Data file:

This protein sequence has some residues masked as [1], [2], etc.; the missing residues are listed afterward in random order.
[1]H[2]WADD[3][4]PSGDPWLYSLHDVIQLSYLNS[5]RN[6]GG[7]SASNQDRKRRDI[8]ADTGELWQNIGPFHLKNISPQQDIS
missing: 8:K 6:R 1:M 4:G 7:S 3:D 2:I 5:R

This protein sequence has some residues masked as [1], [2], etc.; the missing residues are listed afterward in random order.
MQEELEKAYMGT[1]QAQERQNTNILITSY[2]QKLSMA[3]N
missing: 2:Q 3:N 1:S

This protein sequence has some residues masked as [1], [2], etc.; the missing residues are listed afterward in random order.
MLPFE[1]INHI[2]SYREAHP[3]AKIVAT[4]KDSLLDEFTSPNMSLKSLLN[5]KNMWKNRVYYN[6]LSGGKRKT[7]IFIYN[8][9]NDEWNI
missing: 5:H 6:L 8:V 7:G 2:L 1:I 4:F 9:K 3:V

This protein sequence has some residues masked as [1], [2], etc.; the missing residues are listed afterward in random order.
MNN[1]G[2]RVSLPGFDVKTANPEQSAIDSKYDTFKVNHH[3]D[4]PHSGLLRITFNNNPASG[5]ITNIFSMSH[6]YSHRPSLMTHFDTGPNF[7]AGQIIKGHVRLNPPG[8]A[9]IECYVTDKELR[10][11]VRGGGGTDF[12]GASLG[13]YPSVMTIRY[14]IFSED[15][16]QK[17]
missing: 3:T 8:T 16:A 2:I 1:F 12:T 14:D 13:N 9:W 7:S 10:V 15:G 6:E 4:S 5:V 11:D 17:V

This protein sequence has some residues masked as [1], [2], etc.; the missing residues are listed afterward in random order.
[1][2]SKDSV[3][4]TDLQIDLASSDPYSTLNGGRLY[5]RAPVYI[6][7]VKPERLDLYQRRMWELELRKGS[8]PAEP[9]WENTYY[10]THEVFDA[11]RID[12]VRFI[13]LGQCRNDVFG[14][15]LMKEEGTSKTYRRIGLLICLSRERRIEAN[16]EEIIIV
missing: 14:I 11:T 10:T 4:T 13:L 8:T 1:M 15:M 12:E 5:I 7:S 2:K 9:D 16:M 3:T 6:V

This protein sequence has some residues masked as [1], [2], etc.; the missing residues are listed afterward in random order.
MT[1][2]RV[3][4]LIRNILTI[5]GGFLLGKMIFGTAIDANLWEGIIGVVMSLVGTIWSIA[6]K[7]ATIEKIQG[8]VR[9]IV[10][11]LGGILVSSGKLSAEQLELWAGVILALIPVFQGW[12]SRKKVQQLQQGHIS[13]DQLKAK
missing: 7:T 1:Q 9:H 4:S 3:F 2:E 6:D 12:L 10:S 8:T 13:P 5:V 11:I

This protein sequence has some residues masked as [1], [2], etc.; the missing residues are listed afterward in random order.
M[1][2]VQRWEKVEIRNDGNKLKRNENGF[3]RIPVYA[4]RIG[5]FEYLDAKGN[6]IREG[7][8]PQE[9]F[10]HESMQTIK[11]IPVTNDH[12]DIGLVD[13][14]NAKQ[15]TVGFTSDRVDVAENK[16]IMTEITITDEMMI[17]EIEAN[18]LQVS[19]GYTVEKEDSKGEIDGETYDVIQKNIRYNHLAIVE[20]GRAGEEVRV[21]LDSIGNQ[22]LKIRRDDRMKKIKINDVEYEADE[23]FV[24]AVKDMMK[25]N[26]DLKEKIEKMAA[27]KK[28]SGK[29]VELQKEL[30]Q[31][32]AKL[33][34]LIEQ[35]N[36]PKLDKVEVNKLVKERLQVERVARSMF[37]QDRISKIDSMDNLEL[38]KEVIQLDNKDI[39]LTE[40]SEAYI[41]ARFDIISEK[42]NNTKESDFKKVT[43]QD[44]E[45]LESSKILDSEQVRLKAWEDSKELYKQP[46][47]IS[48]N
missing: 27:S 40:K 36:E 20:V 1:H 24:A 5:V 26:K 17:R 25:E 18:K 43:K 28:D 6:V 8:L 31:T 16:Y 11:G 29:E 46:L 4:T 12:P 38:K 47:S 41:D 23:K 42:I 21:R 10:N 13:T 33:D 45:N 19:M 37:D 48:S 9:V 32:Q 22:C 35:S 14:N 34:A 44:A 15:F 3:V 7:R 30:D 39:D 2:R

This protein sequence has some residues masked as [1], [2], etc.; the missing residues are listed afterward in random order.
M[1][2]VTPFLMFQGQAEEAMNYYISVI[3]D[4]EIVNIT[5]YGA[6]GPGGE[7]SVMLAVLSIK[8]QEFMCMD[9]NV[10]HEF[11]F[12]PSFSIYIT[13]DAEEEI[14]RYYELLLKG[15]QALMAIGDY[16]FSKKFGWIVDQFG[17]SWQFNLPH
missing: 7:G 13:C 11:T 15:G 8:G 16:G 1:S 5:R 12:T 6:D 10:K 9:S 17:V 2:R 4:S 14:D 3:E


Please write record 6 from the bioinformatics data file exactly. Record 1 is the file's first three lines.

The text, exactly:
This protein sequence has some residues masked as [1], [2], etc.; the missing residues are listed afterward in random order.
MT[1][2]RV[3][4]LIRNILTI[5]GGFLLGKMIFGTAIDANLWEGIIGVVMSLVGTIWSIA[6]K[7]ATIEKIQG[8]VR[9]IV[10][11]LGGILVSSGKLSAEQLELWAGVILALIPVFQGW[12]SRKKVQQLQQGHIS[13]DQLKAK
missing: 7:T 1:Q 9:H 4:S 3:F 2:E 6:D 12:L 10:S 8:T 13:P 5:V 11:I